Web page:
Stepantsminda, Georgia

Feng Wei Photography/Moment/Getty Images
Feng Wei Photography/Moment/Getty Images

That’s 1,326 people.
Architecture and wild beauty don’t usually go together so well. In this valley town, everyone looks up at the 14th-century Gergeti Trinity Church on a hilltop and the belltower next to it. Both of them have views of 16,560-foot Mount Kazbek, which is covered in glaciers. Stepantsminda is a great place to stay if you want to explore Kazbegi National Park’s hot springs, waterfalls, and lakes (both acidic and fizzy). You’re only a few miles from the Russian border, which isn’t as fun to talk about as, say, white vs. red wine. This country has over 500 different kinds of grapes and many wineries. —Burke Northam

Hallstatt, Austria

Walter Geiersperger/Corbis Documentary/Getty Images
Walter Geiersperger/Corbis Documentary/Getty Images

No. of people: 860
Hallstatt is a town that is very typical of Austria, but it’s not easy to get there. As you drive through the stunning Salzkammergut region, you’ll see many beautiful Austrian spa towns, such as Bad Ischl, that will make you want to stray from your path. The small turn-off is so easy to miss that it’s funny. When you finally get there, treat yourself to a pint of Stiegl. It won’t make you feel dizzy nearly as much as the stunning views on all sides. Hallstatt is thought to be the oldest village in Europe that has always had people living in it. It’s hard to believe how small this Alpine town is. The pastel Baroque buildings and wooden homes are squished together so closely along the foot of the Dachstein Mountains that they look like they might fall over. As the boats slowly move across Lake Hallstatt’s image of the town, you’ll be envious of their view of the Austrian Alps. —President Keller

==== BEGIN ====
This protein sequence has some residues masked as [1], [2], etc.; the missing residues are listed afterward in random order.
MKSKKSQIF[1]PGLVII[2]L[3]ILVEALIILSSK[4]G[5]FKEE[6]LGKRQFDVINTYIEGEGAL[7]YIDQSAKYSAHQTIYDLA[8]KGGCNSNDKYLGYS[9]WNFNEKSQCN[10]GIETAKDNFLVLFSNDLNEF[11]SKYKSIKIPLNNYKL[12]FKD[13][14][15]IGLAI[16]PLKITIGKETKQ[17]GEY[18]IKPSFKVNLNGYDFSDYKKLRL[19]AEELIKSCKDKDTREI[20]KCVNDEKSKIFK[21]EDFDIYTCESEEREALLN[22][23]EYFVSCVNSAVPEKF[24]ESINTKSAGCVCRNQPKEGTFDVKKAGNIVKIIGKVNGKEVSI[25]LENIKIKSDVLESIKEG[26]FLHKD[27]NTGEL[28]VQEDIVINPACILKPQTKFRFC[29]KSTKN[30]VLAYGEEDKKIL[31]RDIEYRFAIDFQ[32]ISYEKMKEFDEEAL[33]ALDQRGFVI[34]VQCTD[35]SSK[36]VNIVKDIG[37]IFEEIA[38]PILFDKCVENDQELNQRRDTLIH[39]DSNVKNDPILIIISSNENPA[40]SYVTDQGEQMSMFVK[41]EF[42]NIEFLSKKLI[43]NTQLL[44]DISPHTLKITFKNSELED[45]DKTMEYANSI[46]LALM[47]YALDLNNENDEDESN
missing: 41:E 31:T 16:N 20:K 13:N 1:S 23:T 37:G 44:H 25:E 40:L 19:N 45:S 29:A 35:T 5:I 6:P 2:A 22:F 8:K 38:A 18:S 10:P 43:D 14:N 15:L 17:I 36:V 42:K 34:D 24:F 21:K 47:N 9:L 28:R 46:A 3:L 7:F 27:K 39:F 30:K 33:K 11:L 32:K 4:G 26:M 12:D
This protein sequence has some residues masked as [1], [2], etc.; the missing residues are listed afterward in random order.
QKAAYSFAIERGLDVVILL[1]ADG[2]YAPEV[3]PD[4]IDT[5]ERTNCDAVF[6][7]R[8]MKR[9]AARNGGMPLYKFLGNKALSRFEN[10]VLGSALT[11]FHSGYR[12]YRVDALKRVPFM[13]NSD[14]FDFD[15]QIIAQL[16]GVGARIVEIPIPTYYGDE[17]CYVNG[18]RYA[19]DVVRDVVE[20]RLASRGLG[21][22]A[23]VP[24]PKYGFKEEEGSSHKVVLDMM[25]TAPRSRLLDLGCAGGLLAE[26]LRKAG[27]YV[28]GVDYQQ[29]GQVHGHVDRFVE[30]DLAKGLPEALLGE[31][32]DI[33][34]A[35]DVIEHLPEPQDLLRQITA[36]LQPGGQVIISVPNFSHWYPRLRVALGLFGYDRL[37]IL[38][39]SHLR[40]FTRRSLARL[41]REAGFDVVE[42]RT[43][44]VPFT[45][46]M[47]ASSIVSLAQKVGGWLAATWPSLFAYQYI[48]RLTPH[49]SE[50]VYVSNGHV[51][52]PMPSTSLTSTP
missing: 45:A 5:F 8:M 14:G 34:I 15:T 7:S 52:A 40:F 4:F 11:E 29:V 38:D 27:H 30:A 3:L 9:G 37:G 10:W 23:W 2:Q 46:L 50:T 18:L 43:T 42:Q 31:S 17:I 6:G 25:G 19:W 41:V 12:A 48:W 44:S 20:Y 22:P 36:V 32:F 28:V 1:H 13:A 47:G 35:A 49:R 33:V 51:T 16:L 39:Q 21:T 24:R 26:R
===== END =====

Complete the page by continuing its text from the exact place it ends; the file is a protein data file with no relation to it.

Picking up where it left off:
Guatapé, Colombia

©Studio One-One/Moment/Getty Images
©Studio One-One/Moment/Getty Images

5,400 people live there.
Getting to Guatapé by road means a rough, stomach-churning ride through mountains a couple of hours east of Medellín. If you take the helicopter instead (you deserve it!) you’ll get a better view of a huge man-made lake full of water skiers and islands that move on the water like turtles. One of the islands draws tourists to the bombed-out home that Pablo Escobar used to vacation in. From above, you can also avoid being scared by the huge La Piedra monolith—the 649 steps to the top have stopped many a free-wheeling flaneur in their tracks. To see the crown jewel, the happy Pueblo de Zócalos, where houses are decorated with colourful paintings of people, shapes, and animals, you’ll have to land at some point. Things move slowly here, it’s quiet at night, and the coffee is extra strong. —Eva Salisbury

Sakrisøy and Reine, Norway

Dennis Fischer Photography/Moment/Getty Images
Dennis Fischer Photography/Moment/Getty Images

Population: less than 1,000